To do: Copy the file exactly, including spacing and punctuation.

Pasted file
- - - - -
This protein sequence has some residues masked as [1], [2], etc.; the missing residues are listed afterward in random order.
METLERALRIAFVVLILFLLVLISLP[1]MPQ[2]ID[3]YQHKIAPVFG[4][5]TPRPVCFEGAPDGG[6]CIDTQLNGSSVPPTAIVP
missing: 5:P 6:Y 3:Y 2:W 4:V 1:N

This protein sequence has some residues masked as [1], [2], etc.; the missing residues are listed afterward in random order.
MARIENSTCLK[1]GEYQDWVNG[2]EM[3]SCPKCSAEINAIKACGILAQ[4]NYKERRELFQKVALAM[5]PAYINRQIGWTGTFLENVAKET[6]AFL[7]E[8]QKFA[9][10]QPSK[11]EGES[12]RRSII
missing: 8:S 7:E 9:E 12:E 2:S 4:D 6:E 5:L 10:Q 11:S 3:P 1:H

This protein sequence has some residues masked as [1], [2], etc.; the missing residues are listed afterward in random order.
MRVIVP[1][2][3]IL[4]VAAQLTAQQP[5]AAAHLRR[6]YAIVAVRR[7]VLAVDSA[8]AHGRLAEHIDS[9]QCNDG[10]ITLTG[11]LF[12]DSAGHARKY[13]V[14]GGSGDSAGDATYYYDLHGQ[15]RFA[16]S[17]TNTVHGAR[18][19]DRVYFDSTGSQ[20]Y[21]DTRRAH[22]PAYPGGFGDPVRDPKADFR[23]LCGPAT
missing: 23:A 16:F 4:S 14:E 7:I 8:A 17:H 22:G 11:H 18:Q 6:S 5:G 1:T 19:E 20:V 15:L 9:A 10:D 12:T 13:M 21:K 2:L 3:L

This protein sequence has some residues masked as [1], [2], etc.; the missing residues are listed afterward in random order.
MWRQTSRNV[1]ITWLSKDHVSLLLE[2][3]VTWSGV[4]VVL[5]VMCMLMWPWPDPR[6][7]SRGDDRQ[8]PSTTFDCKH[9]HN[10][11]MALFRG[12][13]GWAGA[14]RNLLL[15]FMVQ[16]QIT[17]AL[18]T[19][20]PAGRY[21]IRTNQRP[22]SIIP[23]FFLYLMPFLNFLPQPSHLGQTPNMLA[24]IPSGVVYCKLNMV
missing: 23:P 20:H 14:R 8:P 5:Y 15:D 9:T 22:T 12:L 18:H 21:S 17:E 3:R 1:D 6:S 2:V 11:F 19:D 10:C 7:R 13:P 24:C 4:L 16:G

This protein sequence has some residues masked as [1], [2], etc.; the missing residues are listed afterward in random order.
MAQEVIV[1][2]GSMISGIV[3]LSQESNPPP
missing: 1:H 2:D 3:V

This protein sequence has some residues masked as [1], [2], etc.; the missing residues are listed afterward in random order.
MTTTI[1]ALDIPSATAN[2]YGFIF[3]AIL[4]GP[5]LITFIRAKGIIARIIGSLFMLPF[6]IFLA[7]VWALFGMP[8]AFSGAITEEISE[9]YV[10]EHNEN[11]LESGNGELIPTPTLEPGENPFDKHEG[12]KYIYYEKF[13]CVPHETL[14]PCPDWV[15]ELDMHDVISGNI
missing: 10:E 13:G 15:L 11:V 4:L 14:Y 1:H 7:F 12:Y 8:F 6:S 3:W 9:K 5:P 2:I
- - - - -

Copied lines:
This protein sequence has some residues masked as [1], [2], etc.; the missing residues are listed afterward in random order.
METLERALRIAFVVLILFLLVLISLP[1]MPQ[2]ID[3]YQHKIAPVFG[4][5]TPRPVCFEGAPDGG[6]CIDTQLNGSSVPPTAIVP
missing: 5:P 6:Y 3:Y 2:W 4:V 1:N

This protein sequence has some residues masked as [1], [2], etc.; the missing residues are listed afterward in random order.
MARIENSTCLK[1]GEYQDWVNG[2]EM[3]SCPKCSAEINAIKACGILAQ[4]NYKERRELFQKVALAM[5]PAYINRQIGWTGTFLENVAKET[6]AFL[7]E[8]QKFA[9][10]QPSK[11]EGES[12]RRSII
missing: 8:S 7:E 9:E 12:E 2:S 4:D 6:E 5:L 10:Q 11:S 3:P 1:H

This protein sequence has some residues masked as [1], [2], etc.; the missing residues are listed afterward in random order.
MRVIVP[1][2][3]IL[4]VAAQLTAQQP[5]AAAHLRR[6]YAIVAVRR[7]VLAVDSA[8]AHGRLAEHIDS[9]QCNDG[10]ITLTG[11]LF[12]DSAGHARKY[13]V[14]GGSGDSAGDATYYYDLHGQ[15]RFA[16]S[17]TNTVHGAR[18][19]DRVYFDSTGSQ[20]Y[21]DTRRAH[22]PAYPGGFGDPVRDPKADFR[23]LCGPAT
missing: 23:A 16:F 4:S 14:E 7:I 8:A 17:H 22:G 11:H 18:Q 6:S 5:G 1:T 19:E 20:V 15:L 9:A 10:D 12:T 13:M 21:K 2:L 3:L

This protein sequence has some residues masked as [1], [2], etc.; the missing residues are listed afterward in random order.
MWRQTSRNV[1]ITWLSKDHVSLLLE[2][3]VTWSGV[4]VVL[5]VMCMLMWPWPDPR[6][7]SRGDDRQ[8]PSTTFDCKH[9]HN[10][11]MALFRG[12][13]GWAGA[14]RNLLL[15]FMVQ[16]QIT[17]AL[18]T[19][20]PAGRY[21]IRTNQRP[22]SIIP[23]FFLYLMPFLNFLPQPSHLGQTPNMLA[24]IPSGVVYCKLNMV
missing: 23:P 20:H 14:R 8:P 5:Y 15:D 9:T 22:T 12:L 18:H 21:S 17:E 3:R 1:D 6:S 2:V 11:F 19:D 10:C 7:R 13:P 24:C 4:L 16:G

This protein sequence has some residues masked as [1], [2], etc.; the missing residues are listed afterward in random order.
MAQEVIV[1][2]GSMISGIV[3]LSQESNPPP
missing: 1:H 2:D 3:V

This protein sequence has some residues masked as [1], [2], etc.; the missing residues are listed afterward in random order.
MTTTI[1]ALDIPSATAN[2]YGFIF[3]AIL[4]GP[5]LITFIRAKGIIARIIGSLFMLPF[6]IFLA[7]VWALFGMP[8]AFSGAITEEISE[9]YV[10]EHNEN[11]LESGNGELIPTPTLEPGENPFDKHEG[12]KYIYYEKF[13]CVPHETL[14]PCPDWV[15]ELDMHDVISGNI
missing: 10:E 13:G 15:L 11:V 4:L 14:Y 1:H 7:F 12:Y 8:F 6:S 3:W 9:K 5:P 2:I